Drug, Alcohol Abuse Not a Character Flaw: Surgeon General’s Report (Video)

Substance misuse is an important health problem that needs a medical approach

Abusing drugs or alcohol is an important health problem that needs an integrated, multi-focused medical approach and should not be treated as a moral failing or character flaw, says a new report released Thursday by the U.S. surgeon general’s office.

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The report is the first from the U.S. surgeon general’s office dedicated to substance misuse and related disorders. The report covers alcohol, illegal drugs and prescription drugs, with chapters devoted to the neurobiology of addiction, as well as recommendations for prevention, treatment, recovery and health systems integration.

More than 27 million U.S. residents reported using illegal drugs or misusing prescription drugs in 2015, the Center for Behavioral Health Statistics and Quality reports. That same year, more than 66 million people — nearly a quarter of the U.S. adult and adolescent population — reported binge drinking in the past month.

“Alcohol and drug misuse and related disorders are major public health challenges that are taking an enormous toll on individuals, families and society,” the surgeon general’s report says.

Effective prevention, treatment

One particularly encouraging aspect of the surgeon general’s report is it acknowledges that effective prevention and treatment methods exist to treat substance abuse — and that these methods should be more widely used, says addiction psychiatrist Jason Jerry, MD.

Dr. Jerry says he hopes the report will have the same effect as the surgeon general’s landmark 1964 report on smoking, and generate a massive nationwide campaign to address the substance abuse problem, particularly for prescription painkillers called opioids.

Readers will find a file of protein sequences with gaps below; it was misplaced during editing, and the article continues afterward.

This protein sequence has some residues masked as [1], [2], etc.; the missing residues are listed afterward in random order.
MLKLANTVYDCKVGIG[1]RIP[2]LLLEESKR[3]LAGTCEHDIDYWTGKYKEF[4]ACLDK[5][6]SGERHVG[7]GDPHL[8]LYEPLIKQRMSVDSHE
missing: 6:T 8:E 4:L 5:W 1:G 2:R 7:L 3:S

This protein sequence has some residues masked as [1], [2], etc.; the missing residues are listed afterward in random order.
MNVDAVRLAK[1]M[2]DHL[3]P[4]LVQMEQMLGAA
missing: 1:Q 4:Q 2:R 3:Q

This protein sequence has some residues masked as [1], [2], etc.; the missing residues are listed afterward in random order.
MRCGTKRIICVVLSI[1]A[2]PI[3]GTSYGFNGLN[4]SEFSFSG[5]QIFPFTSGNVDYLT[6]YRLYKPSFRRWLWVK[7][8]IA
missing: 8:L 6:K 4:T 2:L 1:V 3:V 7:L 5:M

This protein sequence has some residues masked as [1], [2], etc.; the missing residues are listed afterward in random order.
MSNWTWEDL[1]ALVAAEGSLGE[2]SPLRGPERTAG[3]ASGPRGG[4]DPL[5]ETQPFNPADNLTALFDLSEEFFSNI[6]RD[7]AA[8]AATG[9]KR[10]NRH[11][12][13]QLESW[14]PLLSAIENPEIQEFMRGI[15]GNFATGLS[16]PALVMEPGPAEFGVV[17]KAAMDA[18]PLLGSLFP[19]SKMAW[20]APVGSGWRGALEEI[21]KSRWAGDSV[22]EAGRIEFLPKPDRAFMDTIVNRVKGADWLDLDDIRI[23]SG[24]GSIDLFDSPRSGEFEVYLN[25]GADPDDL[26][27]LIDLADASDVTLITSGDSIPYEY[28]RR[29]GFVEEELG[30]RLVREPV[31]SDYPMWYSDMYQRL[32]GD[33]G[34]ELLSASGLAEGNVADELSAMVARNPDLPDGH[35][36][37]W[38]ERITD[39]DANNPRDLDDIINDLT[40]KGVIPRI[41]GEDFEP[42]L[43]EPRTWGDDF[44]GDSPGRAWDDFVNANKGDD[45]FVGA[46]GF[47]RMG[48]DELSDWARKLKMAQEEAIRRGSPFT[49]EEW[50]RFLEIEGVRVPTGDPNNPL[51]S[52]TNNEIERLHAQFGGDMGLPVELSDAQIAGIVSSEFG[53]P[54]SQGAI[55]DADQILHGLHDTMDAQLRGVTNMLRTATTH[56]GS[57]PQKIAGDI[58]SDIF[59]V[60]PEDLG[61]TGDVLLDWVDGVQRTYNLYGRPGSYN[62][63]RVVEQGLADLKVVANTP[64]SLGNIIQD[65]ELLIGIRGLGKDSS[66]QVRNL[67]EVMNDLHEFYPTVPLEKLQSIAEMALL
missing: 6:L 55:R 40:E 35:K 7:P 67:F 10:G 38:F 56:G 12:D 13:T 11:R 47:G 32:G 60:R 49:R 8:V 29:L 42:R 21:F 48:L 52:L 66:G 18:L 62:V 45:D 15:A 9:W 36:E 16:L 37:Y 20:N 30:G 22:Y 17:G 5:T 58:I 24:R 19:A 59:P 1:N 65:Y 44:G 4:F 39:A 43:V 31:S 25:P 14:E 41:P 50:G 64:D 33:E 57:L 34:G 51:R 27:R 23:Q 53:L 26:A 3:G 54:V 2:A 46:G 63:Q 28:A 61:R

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“I think there’s this misconception in our country that we’re in the midst of a pain epidemic — and we’re not,” Dr. Jerry says. “We’re really suffering the scourge of pills, too many painkillers that ultimately lead to opioid addiction and then to heroin addiction.”

Physicians are becoming increasingly aware of the need to avoid prescribing narcotics in situations where ibuprofen or naproxen could work just as well, Dr. Jerry says. Awareness is growing among patients, too, he says, and it’s important for them to question the need for narcotics prescriptions.

“I think now, for the first time, you really have people thinking twice about whether they should accept that prescription for a narcotic pain medication from their doctor or dentist, rather than taking it just because it was prescribed,” he says.

The rise of opioids

Misuse of prescription painkillers, which are sold under brand names such as OxyContin® and Percocet®, has exploded in recent years.

In the mid-1990s, the pharmaceutical industry, through aggressive marketing schemes, placed tremendous pressure on doctors to be more liberal with their opioid prescribing practices, Dr. Jerry says. Pharmaceutical companies spent millions of dollars on campaigns to influence state medical boards to sanction doctors for under-treating patients in pain and got accrediting agencies to get the “fifth vital sign” — also called the 10-point pain scale —  into the medical records of patients across the country, he says.

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“The culture of pain management in this country was dramatically changed and that culture persists to this day despite the prosecution of several pharmaceutical executives for their aggressive marketing strategies,” Dr. Jerry says.

The unexpected result: growing rates of heroin addiction. People who became addicted to opioids turned to heroin because it’s cheaper and more readily available than prescription drugs.

“Many people are involved in the fight against the heroin epidemic right now,” Dr. Jerry says. “For those involved in that advocacy work, sometimes it can be a bit disheartening to see the ever-escalating mortality from this disease. It leaves one wondering whether or not we’re making a difference at all.

“I think the surgeon general’s report emphasizes that we are making a difference,” he says. “People are, for the first time, talking about this disease. They’re talking about it openly – there’s greater awareness about this and that awareness and talk is rising to highest levels of hospital and the government.”

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